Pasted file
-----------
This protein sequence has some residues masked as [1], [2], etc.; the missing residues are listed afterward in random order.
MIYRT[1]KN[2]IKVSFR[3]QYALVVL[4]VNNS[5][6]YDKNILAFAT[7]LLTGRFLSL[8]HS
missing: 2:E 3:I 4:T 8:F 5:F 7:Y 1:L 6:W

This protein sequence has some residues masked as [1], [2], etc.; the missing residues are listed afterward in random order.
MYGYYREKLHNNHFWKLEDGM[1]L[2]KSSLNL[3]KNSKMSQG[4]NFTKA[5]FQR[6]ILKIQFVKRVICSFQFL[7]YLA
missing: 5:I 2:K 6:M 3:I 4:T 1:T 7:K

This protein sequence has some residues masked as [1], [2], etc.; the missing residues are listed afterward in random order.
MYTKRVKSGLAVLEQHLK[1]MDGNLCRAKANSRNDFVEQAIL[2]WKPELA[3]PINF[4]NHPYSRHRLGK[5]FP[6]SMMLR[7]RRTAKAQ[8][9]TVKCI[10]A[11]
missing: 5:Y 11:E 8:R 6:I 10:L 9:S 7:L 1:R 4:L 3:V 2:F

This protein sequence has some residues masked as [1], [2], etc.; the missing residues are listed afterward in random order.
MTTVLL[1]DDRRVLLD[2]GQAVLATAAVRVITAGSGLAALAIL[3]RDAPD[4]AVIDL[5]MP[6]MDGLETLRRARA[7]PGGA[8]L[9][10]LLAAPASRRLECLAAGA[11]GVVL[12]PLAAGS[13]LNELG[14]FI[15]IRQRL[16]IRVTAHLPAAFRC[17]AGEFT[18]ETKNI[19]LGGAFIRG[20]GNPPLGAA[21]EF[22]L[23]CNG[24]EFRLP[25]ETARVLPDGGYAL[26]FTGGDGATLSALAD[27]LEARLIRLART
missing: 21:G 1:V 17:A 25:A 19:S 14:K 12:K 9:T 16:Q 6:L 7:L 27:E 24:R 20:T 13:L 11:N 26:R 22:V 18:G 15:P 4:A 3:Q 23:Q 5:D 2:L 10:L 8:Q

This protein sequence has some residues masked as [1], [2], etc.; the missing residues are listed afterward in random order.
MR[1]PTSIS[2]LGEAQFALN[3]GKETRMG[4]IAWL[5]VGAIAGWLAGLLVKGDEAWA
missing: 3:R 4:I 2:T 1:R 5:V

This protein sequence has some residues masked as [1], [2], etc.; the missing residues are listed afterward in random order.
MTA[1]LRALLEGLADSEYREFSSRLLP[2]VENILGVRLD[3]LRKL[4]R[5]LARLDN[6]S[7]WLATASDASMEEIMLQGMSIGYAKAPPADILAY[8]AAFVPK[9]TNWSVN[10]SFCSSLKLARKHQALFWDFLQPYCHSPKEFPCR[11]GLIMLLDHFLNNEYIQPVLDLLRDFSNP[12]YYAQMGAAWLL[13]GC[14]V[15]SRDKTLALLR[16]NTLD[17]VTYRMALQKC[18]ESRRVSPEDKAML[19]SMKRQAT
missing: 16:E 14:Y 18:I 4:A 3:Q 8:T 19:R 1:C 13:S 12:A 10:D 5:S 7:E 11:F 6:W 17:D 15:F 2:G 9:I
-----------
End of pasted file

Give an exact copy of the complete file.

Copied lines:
This protein sequence has some residues masked as [1], [2], etc.; the missing residues are listed afterward in random order.
MIYRT[1]KN[2]IKVSFR[3]QYALVVL[4]VNNS[5][6]YDKNILAFAT[7]LLTGRFLSL[8]HS
missing: 2:E 3:I 4:T 8:F 5:F 7:Y 1:L 6:W

This protein sequence has some residues masked as [1], [2], etc.; the missing residues are listed afterward in random order.
MYGYYREKLHNNHFWKLEDGM[1]L[2]KSSLNL[3]KNSKMSQG[4]NFTKA[5]FQR[6]ILKIQFVKRVICSFQFL[7]YLA
missing: 5:I 2:K 6:M 3:I 4:T 1:T 7:K

This protein sequence has some residues masked as [1], [2], etc.; the missing residues are listed afterward in random order.
MYTKRVKSGLAVLEQHLK[1]MDGNLCRAKANSRNDFVEQAIL[2]WKPELA[3]PINF[4]NHPYSRHRLGK[5]FP[6]SMMLR[7]RRTAKAQ[8][9]TVKCI[10]A[11]
missing: 5:Y 11:E 8:R 6:I 10:L 9:S 7:L 1:R 4:L 3:V 2:F

This protein sequence has some residues masked as [1], [2], etc.; the missing residues are listed afterward in random order.
MTTVLL[1]DDRRVLLD[2]GQAVLATAAVRVITAGSGLAALAIL[3]RDAPD[4]AVIDL[5]MP[6]MDGLETLRRARA[7]PGGA[8]L[9][10]LLAAPASRRLECLAAGA[11]GVVL[12]PLAAGS[13]LNELG[14]FI[15]IRQRL[16]IRVTAHLPAAFRC[17]AGEFT[18]ETKNI[19]LGGAFIRG[20]GNPPLGAA[21]EF[22]L[23]CNG[24]EFRLP[25]ETARVLPDGGYAL[26]FTGGDGATLSALAD[27]LEARLIRLART
missing: 21:G 1:V 17:A 25:A 19:S 14:K 12:K 9:T 16:Q 6:L 7:L 27:E 24:R 20:T 13:L 11:N 26:R 22:V 18:G 15:P 4:A 3:Q 23:Q 5:D 2:L 10:L 8:Q

This protein sequence has some residues masked as [1], [2], etc.; the missing residues are listed afterward in random order.
MR[1]PTSIS[2]LGEAQFALN[3]GKETRMG[4]IAWL[5]VGAIAGWLAGLLVKGDEAWA
missing: 3:R 4:I 2:T 1:R 5:V

This protein sequence has some residues masked as [1], [2], etc.; the missing residues are listed afterward in random order.
MTA[1]LRALLEGLADSEYREFSSRLLP[2]VENILGVRLD[3]LRKL[4]R[5]LARLDN[6]S[7]WLATASDASMEEIMLQGMSIGYAKAPPADILAY[8]AAFVPK[9]TNWSVN[10]SFCSSLKLARKHQALFWDFLQPYCHSPKEFPCR[11]GLIMLLDHFLNNEYIQPVLDLLRDFSNP[12]YYAQMGAAWLL[13]GC[14]V[15]SRDKTLALLR[16]NTLD[17]VTYRMALQKC[18]ESRRVSPEDKAML[19]SMKRQAT
missing: 16:E 14:Y 18:I 4:A 3:Q 8:T 19:R 1:C 13:S 12:A 10:D 5:S 7:E 11:F 6:W 17:D 15:F 2:G 9:I